Kings Langley's Victoria Cross Winner

Private Christopher Cox, 7th (S) Battalion, Bedfordshire Regiment

By S Williams & N Connell

Private Christopher Cox
Hemel Hempstead Gazette
Chis Cox greets his wife Maud
Hemel Hempstead Gazette
A hero is welcomed home to Kings Langley
Hemel Hempstead Gazette
Reunited with his family
Hemel Hempstead Gazette
A memorial in Kings Langley Church
Nick Connell
Christopher Cox's grave
Nick Connell

Christopher Cox was born on Christmas Day 1889 in Kings Langley and had spent his entire life in the village before joining the army.  Cox attended the Church of England School before working as a farm labourer or hay carter at various farms in the area.  He married Maud Swan in 1912 and they lived at Primrose Vale, eventually having eight children.  

Bravery on the Western Front

Cox enlisted at the first recruitment meeting in Kings Langley on 5th September 1914 commenting, ‘It’s better to go now than wait to be fetched’.  On 13th March 1917, Cox’s battalion were forced to take cover in shell holes when they came under heavy artillery and machine gun fire. Cox showed contempt for the incoming fire as he went out alone and brought back four injured men from his battalion. This done, he went out again to collect the wounded from other battalions. Cox carried on in a similar fashion over the following two days. An officer witnessed Cox:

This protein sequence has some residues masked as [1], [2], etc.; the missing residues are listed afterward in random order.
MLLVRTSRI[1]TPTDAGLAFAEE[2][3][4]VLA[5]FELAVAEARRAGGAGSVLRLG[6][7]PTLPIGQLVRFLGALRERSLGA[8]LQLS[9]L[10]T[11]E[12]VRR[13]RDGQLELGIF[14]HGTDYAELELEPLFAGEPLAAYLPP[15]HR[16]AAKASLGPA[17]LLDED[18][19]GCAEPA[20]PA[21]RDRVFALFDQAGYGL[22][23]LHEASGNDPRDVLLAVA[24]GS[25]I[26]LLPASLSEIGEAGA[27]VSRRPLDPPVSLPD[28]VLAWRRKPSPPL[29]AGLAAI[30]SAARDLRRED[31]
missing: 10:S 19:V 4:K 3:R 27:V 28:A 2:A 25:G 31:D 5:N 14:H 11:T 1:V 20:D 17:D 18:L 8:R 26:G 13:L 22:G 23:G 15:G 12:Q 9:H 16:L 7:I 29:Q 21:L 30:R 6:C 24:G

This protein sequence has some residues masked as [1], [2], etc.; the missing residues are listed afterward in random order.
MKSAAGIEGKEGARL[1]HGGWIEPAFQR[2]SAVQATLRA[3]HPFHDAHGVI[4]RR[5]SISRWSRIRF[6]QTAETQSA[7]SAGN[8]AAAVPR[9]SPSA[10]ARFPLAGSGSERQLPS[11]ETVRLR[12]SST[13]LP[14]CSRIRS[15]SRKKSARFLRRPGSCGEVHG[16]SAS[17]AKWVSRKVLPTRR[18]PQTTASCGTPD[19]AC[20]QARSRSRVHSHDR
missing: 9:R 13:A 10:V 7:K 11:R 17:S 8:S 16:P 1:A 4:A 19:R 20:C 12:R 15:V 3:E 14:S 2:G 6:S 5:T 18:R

wandering about in front of hill 130 in the front wave attending the wounded.  He showed absolute contempt of the volume of machine gun fire and heavy bombardment. I previously saw him carry back a man on his back on three different occasions, and on withdrawing my Company I found he had similarly treated six others, two of whom were wounded a second time when he was carrying them.  

A hero is welcomed home

When Cox returned to Kings Langley after receiving his VC at Buckingham Palace he was met by ringing church bells and cheering villagers who had adorned the village with flags and a large banner reading ‘Well Done!’. Cox was presented with a £50 War Loan and a gold watch while Maud received a silver teapot. 

When Cox was called to address the crowds at the Church House he said, ‘I have only done what any British soldier could do’. When pressed to continue he added ‘It’s no good sir; this sort of thing is not in my line’.

After the war Cox worked at the Ovaltine factory in Kings Langley as a maintenance labourer. During the Second World War he served in the Home Guard when he vainly tried to rescue Ted Carter from the Griffin pub that was on fire after being hit by a German bomb. In 1954 Cox fell from the roof of the Ovaltine factory and spent much of the last five years of his life in hospital. He died in 1959 and was buried in Kings Langley churchyard.

Remembered in France

In March 2007 a memorial dedicated to Christopher Cox was unveiled at Achiet-le-Grand, the place where he won the VC. The ceremony was attended by over 200 people including Cox’s 78-year-old son and two of his grandchildren.  Another memorial was erected in All Saints church, Kings Langley in September 2007.   


This page was added on 10/06/2010.

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